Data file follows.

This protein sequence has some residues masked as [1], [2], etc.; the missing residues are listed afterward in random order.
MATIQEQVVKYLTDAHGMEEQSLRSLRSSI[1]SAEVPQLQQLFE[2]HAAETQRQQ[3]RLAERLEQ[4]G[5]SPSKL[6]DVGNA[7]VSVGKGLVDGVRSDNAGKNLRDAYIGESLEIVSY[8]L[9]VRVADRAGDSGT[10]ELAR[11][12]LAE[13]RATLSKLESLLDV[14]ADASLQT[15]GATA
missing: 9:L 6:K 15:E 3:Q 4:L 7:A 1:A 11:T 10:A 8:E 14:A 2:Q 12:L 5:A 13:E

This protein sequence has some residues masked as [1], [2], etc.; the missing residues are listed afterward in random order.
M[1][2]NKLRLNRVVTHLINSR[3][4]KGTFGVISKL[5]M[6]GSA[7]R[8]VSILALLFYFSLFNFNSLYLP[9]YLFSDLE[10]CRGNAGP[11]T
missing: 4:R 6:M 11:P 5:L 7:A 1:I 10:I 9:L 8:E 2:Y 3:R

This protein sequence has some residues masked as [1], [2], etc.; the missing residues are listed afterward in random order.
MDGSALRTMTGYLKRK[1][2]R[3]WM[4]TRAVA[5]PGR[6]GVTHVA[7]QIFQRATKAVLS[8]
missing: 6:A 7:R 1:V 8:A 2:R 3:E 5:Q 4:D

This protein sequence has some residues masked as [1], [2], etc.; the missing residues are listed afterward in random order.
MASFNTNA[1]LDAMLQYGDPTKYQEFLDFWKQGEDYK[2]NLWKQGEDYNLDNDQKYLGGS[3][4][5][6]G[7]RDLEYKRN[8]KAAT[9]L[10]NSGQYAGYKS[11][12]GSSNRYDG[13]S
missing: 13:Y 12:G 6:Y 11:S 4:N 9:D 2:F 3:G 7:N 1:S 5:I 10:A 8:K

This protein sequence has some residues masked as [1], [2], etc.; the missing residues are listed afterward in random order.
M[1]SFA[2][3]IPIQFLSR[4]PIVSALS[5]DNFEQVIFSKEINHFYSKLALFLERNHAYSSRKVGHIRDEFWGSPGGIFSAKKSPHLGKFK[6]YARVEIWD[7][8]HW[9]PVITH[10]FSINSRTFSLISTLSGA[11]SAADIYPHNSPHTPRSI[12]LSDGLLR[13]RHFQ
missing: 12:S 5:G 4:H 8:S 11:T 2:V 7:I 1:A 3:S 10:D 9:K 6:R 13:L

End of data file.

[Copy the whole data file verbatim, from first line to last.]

This protein sequence has some residues masked as [1], [2], etc.; the missing residues are listed afterward in random order.
MATIQEQVVKYLTDAHGMEEQSLRSLRSSI[1]SAEVPQLQQLFE[2]HAAETQRQQ[3]RLAERLEQ[4]G[5]SPSKL[6]DVGNA[7]VSVGKGLVDGVRSDNAGKNLRDAYIGESLEIVSY[8]L[9]VRVADRAGDSGT[10]ELAR[11][12]LAE[13]RATLSKLESLLDV[14]ADASLQT[15]GATA
missing: 9:L 6:K 15:E 3:Q 4:L 7:A 1:A 11:T 10:A 8:E 14:A 2:Q 12:L 5:A 13:E

This protein sequence has some residues masked as [1], [2], etc.; the missing residues are listed afterward in random order.
M[1][2]NKLRLNRVVTHLINSR[3][4]KGTFGVISKL[5]M[6]GSA[7]R[8]VSILALLFYFSLFNFNSLYLP[9]YLFSDLE[10]CRGNAGP[11]T
missing: 4:R 6:M 11:P 5:L 7:A 1:I 10:I 9:L 8:E 2:Y 3:R

This protein sequence has some residues masked as [1], [2], etc.; the missing residues are listed afterward in random order.
MDGSALRTMTGYLKRK[1][2]R[3]WM[4]TRAVA[5]PGR[6]GVTHVA[7]QIFQRATKAVLS[8]
missing: 6:A 7:R 1:V 8:A 2:R 3:E 5:Q 4:D

This protein sequence has some residues masked as [1], [2], etc.; the missing residues are listed afterward in random order.
MASFNTNA[1]LDAMLQYGDPTKYQEFLDFWKQGEDYK[2]NLWKQGEDYNLDNDQKYLGGS[3][4][5][6]G[7]RDLEYKRN[8]KAAT[9]L[10]NSGQYAGYKS[11][12]GSSNRYDG[13]S
missing: 13:Y 12:G 6:Y 11:S 4:N 9:D 2:F 3:G 7:N 1:S 5:I 10:A 8:K

This protein sequence has some residues masked as [1], [2], etc.; the missing residues are listed afterward in random order.
M[1]SFA[2][3]IPIQFLSR[4]PIVSALS[5]DNFEQVIFSKEINHFYSKLALFLERNHAYSSRKVGHIRDEFWGSPGGIFSAKKSPHLGKFK[6]YARVEIWD[7][8]HW[9]PVITH[10]FSINSRTFSLISTLSGA[11]SAADIYPHNSPHTPRSI[12]LSDGLLR[13]RHFQ
missing: 12:S 5:G 4:H 8:S 11:T 2:V 7:I 1:A 3:S 10:D 9:K 6:R 13:L